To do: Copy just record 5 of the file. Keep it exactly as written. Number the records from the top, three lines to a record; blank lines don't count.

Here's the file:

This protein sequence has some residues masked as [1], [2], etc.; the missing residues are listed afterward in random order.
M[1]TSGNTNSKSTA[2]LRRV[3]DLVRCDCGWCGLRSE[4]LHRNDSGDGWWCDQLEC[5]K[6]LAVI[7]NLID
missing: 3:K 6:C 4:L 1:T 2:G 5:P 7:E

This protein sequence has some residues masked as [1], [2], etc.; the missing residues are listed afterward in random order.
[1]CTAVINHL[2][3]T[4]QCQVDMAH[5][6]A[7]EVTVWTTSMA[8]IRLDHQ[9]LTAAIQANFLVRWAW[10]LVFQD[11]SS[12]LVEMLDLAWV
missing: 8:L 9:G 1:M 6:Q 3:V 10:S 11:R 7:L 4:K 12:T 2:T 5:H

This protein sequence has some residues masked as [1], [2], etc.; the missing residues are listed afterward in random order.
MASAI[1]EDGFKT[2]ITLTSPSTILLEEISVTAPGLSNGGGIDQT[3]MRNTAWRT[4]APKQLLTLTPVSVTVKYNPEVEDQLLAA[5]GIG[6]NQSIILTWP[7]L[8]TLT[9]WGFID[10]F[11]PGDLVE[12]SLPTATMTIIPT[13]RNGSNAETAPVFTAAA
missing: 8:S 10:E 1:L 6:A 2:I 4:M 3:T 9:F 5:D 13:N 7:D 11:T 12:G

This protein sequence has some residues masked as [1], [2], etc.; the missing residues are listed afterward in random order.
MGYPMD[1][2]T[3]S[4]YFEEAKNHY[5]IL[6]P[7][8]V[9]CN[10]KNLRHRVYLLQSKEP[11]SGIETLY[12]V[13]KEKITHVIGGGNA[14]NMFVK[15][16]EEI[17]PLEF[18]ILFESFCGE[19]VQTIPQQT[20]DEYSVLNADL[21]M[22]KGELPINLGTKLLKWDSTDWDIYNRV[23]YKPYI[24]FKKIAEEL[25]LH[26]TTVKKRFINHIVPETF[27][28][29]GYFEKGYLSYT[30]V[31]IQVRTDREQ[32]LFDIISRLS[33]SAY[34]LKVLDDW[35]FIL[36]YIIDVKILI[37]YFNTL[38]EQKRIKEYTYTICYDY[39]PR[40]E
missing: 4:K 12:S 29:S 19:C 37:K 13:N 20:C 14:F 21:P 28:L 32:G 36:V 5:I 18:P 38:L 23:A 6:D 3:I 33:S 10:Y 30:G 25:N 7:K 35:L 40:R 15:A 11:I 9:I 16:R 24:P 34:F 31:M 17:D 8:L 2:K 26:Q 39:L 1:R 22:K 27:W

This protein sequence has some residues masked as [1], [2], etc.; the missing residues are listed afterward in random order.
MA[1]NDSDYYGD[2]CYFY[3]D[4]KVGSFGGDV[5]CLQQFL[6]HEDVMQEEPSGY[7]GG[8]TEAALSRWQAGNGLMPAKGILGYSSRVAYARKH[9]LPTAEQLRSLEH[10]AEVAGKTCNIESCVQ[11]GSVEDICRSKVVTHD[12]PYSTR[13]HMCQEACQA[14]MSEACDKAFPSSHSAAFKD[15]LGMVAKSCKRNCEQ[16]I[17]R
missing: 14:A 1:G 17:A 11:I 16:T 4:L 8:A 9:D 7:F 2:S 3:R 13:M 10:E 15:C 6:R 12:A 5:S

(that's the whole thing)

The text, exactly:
This protein sequence has some residues masked as [1], [2], etc.; the missing residues are listed afterward in random order.
MA[1]NDSDYYGD[2]CYFY[3]D[4]KVGSFGGDV[5]CLQQFL[6]HEDVMQEEPSGY[7]GG[8]TEAALSRWQAGNGLMPAKGILGYSSRVAYARKH[9]LPTAEQLRSLEH[10]AEVAGKTCNIESCVQ[11]GSVEDICRSKVVTHD[12]PYSTR[13]HMCQEACQA[14]MSEACDKAFPSSHSAAFKD[15]LGMVAKSCKRNCEQ[16]I[17]R
missing: 14:A 1:G 17:A 11:I 16:T 4:L 8:A 9:D 7:F 2:S 3:R 13:M 10:E 15:C 6:R 12:A 5:S